The current canonical and social statuses as well as the relationship of the largest Orthodox churches in Ukraine are considered: the Orthodox Church of Ukraine and the Ukrainian Orthodox Church of the Moscow Patriarchate. The Orthodox Church of Ukraine emerged on December 15, 2018, as a result of the unification of the Ukrainian Orthodox Church of the Kyiv Patriarchate, the Ukrainian Autocephalous Orthodox Church, and a small number of representatives of the Ukrainian Orthodox Church of the Moscow Patriarchate. On January 6, 2019, the Ecumenical Patriarch Bartholomew, in accordance with the decision of the Synod of the Constantinopolitan Patriarchate, together with the Synodals, signed the Tomos on the autocephaly of the Orthodox Church of Ukraine. This Church identifies itself with World Orthodoxy, admits the Constantinopolitan church as its mother church and is recognized by it. The Ukrainian Orthodox Church of the Moscow Patriarchate was formally proclaimed on the eve of the collapse of the Soviet Union on October 25-27, 1990, on the basis of the Ukrainian Exarchate of the Moscow Patriarchate, which existed before. It has the status of a self-governing church within the Russian Orthodox Church, which it recognizes as the mothe r church, and within which it has been part of various state institutions since the 17th century and up to the present. The civilizational nature of the confrontation between these churches in Ukraine is substantiated. This confrontation goes beyond modern history and concerns the interpretation of almost every event (often ecclesiastical) from the individual or common past of Ukraine and Russia. The confrontation has intensified in connection with efforts by the current Russian authorities to impose a common civilizational future on Ukraine, using and including for this purpose a religious factor. The newly established Orthodox Church of Ukraine supports the Orthodox-Ukrainophile and European integrational aspirations of the overwhelming majority of the Ukrainian citizens. The Ukrainian Orthodox Church of the Moscow Patriarchate is focused on cooperation with Russia and upholds the idea of “Eastern European Orthodoxy” as part of the “Orthodox-Moscow civilization component.” Among the causes concerning the current stage of confrontation are the following: the fundamentally different attitudes regarding the events of the Revolution of Dignity, the occupation of the Crimea and the war in the eastern part of Ukraine, and Ukraine’s geopolitical future. It is reasonable to expect that in the near future, the internal Orthodox confrontation in Ukraine will continue because of the severity of the conflict situation and the unpreparedness for the dialogue of these churches. However, in the long run, the independence of the Ukrainian Orthodox Church of the Moscow Patriarchate and the development of the Orthodox Church of Ukraine and also changing generations of priesthood and believers of these churches, cooperation and, as a result, reconciliation between them are inevitable.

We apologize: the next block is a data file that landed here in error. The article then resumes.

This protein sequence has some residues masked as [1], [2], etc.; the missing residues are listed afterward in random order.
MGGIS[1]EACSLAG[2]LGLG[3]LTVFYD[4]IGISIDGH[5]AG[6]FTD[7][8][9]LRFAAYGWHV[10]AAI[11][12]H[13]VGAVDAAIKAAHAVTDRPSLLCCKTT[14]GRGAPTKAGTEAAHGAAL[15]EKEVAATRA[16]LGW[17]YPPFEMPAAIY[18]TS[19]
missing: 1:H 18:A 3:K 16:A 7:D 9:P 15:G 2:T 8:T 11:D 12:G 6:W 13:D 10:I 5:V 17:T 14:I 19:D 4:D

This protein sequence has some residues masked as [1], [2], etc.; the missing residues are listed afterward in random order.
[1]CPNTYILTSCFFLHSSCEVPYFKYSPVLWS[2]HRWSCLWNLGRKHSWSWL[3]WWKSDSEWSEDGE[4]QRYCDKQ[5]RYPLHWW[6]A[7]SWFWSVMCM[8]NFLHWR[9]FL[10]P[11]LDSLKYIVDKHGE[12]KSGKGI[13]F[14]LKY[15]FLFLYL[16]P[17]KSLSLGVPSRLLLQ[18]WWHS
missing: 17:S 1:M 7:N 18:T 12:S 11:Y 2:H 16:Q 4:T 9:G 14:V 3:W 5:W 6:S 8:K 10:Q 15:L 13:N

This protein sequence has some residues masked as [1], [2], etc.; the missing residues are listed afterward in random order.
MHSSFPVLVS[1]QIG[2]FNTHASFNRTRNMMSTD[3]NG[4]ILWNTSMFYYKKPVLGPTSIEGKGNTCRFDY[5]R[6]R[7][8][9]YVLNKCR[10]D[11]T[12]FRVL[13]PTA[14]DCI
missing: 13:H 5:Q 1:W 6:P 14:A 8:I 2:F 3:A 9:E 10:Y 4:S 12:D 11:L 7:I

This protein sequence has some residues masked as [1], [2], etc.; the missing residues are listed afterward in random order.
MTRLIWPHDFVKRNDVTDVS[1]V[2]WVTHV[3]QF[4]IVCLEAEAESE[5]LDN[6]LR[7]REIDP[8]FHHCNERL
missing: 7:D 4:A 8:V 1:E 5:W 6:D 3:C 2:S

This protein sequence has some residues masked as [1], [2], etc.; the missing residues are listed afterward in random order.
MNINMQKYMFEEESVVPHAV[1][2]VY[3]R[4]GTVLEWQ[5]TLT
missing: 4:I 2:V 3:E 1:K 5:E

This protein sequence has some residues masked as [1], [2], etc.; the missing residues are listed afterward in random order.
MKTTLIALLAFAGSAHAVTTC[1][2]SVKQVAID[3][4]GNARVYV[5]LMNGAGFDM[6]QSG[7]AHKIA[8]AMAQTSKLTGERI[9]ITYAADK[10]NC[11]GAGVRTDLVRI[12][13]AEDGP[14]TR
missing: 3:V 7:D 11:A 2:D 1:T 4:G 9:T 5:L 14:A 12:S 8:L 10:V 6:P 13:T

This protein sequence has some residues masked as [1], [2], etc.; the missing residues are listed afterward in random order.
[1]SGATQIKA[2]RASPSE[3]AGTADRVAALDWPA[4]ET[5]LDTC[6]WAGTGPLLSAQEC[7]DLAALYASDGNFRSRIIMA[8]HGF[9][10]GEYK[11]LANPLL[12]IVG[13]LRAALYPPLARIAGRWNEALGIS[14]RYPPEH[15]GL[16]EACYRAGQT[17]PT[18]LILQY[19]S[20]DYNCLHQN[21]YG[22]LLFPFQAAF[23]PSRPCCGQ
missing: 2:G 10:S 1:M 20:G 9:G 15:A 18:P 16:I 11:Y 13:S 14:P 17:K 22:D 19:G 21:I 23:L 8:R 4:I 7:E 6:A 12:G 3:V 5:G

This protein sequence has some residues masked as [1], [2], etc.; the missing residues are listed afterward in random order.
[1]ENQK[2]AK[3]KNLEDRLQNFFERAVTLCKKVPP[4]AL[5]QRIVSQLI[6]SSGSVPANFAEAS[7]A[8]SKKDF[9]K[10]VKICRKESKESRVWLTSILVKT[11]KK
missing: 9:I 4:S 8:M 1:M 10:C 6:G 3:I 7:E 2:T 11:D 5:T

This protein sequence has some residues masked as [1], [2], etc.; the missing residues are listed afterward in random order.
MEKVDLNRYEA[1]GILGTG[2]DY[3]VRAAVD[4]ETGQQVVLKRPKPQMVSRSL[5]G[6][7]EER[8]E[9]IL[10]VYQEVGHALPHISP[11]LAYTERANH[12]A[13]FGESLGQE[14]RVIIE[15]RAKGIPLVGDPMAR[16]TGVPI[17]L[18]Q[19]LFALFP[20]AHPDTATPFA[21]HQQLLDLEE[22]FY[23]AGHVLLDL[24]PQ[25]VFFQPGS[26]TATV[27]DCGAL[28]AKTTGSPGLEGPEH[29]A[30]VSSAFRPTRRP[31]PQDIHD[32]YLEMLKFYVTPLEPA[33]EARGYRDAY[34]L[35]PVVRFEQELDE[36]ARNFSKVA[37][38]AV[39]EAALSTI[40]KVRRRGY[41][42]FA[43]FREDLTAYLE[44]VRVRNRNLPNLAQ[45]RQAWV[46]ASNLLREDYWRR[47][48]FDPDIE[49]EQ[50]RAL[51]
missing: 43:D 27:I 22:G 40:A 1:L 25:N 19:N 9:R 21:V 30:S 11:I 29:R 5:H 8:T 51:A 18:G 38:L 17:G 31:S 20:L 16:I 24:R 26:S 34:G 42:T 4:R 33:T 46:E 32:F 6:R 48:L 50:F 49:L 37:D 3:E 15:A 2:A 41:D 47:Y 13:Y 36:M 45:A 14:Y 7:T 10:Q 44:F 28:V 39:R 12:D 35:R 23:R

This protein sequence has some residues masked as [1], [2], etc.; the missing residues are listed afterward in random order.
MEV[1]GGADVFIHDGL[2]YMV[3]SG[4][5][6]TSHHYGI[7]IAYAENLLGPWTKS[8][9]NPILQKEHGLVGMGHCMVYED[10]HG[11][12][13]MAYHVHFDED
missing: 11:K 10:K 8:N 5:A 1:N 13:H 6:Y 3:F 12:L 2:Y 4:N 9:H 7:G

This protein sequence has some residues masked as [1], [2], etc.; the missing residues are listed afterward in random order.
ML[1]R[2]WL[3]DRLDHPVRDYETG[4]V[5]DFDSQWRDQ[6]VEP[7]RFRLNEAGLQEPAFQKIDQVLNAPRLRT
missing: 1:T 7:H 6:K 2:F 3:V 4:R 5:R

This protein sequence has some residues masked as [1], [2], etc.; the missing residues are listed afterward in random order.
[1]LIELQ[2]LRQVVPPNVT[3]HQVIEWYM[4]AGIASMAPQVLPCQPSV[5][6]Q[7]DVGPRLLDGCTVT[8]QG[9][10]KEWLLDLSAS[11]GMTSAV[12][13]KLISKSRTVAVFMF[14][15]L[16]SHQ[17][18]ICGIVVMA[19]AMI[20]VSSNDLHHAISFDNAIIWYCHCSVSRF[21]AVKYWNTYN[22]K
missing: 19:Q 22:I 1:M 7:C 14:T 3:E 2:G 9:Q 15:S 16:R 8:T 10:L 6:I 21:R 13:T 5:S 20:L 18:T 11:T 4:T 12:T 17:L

Ishchuk, Nataliia and Sagan, Oleksandr
"Confrontation of Orthodox Churches in Modern Ukraine: Reasons, Trends and Prospects of Reconciliation,"
Occasional Papers on Religion in Eastern Europe: Vol. 40
, Article 4.
Available at: https://digitalcommons.georgefox.edu/ree/vol40/iss3/4